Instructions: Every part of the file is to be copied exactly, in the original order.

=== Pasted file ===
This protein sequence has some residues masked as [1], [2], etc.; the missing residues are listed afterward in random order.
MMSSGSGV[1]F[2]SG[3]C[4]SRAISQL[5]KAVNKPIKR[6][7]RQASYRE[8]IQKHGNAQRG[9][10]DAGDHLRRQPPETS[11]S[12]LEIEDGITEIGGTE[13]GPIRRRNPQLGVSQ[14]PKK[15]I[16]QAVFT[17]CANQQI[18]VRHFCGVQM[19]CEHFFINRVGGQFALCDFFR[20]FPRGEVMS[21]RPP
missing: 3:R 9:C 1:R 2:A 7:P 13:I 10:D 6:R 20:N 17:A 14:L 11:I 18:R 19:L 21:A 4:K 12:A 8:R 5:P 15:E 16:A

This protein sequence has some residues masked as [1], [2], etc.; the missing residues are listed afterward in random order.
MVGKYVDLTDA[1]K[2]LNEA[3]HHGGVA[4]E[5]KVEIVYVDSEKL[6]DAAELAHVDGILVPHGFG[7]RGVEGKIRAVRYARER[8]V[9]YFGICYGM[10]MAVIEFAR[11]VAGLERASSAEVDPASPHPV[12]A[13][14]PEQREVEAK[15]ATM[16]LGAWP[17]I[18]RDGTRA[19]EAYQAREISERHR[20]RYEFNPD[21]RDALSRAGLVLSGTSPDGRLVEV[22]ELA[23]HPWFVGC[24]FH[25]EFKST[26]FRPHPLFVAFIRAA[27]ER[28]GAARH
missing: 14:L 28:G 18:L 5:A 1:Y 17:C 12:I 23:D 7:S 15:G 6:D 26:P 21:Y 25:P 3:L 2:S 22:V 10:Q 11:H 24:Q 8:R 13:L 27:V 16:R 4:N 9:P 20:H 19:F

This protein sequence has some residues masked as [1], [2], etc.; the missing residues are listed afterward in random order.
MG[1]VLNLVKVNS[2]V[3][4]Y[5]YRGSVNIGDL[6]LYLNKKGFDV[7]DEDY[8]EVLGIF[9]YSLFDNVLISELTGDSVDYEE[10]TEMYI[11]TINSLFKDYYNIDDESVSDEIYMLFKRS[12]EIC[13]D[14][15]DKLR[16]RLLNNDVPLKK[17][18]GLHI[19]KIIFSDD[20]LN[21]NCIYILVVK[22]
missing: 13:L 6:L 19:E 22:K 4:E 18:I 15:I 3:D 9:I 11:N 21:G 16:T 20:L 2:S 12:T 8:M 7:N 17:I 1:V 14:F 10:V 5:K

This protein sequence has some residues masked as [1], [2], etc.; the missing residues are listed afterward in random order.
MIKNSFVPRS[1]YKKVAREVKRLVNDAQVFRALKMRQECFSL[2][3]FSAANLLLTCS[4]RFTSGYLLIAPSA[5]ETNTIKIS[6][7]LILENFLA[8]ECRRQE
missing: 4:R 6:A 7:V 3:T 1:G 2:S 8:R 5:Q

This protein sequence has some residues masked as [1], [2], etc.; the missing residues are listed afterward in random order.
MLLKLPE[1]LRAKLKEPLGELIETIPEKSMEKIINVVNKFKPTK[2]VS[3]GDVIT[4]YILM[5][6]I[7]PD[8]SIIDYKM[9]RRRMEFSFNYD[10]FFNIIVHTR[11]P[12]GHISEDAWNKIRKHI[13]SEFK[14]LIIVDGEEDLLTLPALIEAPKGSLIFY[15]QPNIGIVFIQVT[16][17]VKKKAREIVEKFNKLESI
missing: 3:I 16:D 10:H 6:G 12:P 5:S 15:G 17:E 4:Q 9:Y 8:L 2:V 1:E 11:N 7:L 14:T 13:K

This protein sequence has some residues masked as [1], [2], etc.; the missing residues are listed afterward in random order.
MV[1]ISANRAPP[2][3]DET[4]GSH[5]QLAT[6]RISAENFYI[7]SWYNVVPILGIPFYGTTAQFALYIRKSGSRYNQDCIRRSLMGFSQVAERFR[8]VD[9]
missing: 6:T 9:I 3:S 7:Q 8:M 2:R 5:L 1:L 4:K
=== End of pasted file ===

This protein sequence has some residues masked as [1], [2], etc.; the missing residues are listed afterward in random order.
MMSSGSGV[1]F[2]SG[3]C[4]SRAISQL[5]KAVNKPIKR[6][7]RQASYRE[8]IQKHGNAQRG[9][10]DAGDHLRRQPPETS[11]S[12]LEIEDGITEIGGTE[13]GPIRRRNPQLGVSQ[14]PKK[15]I[16]QAVFT[17]CANQQI[18]VRHFCGVQM[19]CEHFFINRVGGQFALCDFFR[20]FPRGEVMS[21]RPP
missing: 3:R 9:C 1:R 2:A 7:P 13:I 10:D 6:R 20:N 17:A 14:L 11:I 18:R 19:L 21:A 4:K 12:A 8:R 5:P 15:E 16:A

This protein sequence has some residues masked as [1], [2], etc.; the missing residues are listed afterward in random order.
MVGKYVDLTDA[1]K[2]LNEA[3]HHGGVA[4]E[5]KVEIVYVDSEKL[6]DAAELAHVDGILVPHGFG[7]RGVEGKIRAVRYARER[8]V[9]YFGICYGM[10]MAVIEFAR[11]VAGLERASSAEVDPASPHPV[12]A[13][14]PEQREVEAK[15]ATM[16]LGAWP[17]I[18]RDGTRA[19]EAYQAREISERHR[20]RYEFNPD[21]RDALSRAGLVLSGTSPDGRLVEV[22]ELA[23]HPWFVGC[24]FH[25]EFKST[26]FRPHPLFVAFIRAA[27]ER[28]GAARH
missing: 14:L 28:G 18:L 5:A 1:Y 17:C 12:I 23:D 7:S 15:G 6:D 26:P 21:Y 25:P 3:L 2:S 22:V 10:Q 11:H 24:Q 8:R 13:L 27:V 16:R 4:N 9:P 20:H 19:F

This protein sequence has some residues masked as [1], [2], etc.; the missing residues are listed afterward in random order.
MG[1]VLNLVKVNS[2]V[3][4]Y[5]YRGSVNIGDL[6]LYLNKKGFDV[7]DEDY[8]EVLGIF[9]YSLFDNVLISELTGDSVDYEE[10]TEMYI[11]TINSLFKDYYNIDDESVSDEIYMLFKRS[12]EIC[13]D[14][15]DKLR[16]RLLNNDVPLKK[17][18]GLHI[19]KIIFSDD[20]LN[21]NCIYILVVK[22]
missing: 13:L 6:L 19:E 22:K 4:E 18:I 15:I 3:D 9:I 11:N 21:G 16:T 20:L 2:S 12:T 8:M 7:N 17:I 1:V 14:F 10:V 5:K

This protein sequence has some residues masked as [1], [2], etc.; the missing residues are listed afterward in random order.
MIKNSFVPRS[1]YKKVAREVKRLVNDAQVFRALKMRQECFSL[2][3]FSAANLLLTCS[4]RFTSGYLLIAPSA[5]ETNTIKIS[6][7]LILENFLA[8]ECRRQE
missing: 4:R 6:A 7:V 3:T 1:G 2:S 8:R 5:Q

This protein sequence has some residues masked as [1], [2], etc.; the missing residues are listed afterward in random order.
MLLKLPE[1]LRAKLKEPLGELIETIPEKSMEKIINVVNKFKPTK[2]VS[3]GDVIT[4]YILM[5][6]I[7]PD[8]SIIDYKM[9]RRRMEFSFNYD[10]FFNIIVHTR[11]P[12]GHISEDAWNKIRKHI[13]SEFK[14]LIIVDGEEDLLTLPALIEAPKGSLIFY[15]QPNIGIVFIQVT[16][17]VKKKAREIVEKFNKLESI
missing: 3:I 16:D 10:H 6:G 12:P 5:S 15:G 17:E 4:Q 9:Y 8:L 2:V 1:E 11:N 7:L 14:T 13:K

This protein sequence has some residues masked as [1], [2], etc.; the missing residues are listed afterward in random order.
MV[1]ISANRAPP[2][3]DET[4]GSH[5]QLAT[6]RISAENFYI[7]SWYNVVPILGIPFYGTTAQFALYIRKSGSRYNQDCIRRSLMGFSQVAERFR[8]VD[9]
missing: 6:T 9:I 3:S 7:Q 8:M 2:R 5:L 1:L 4:K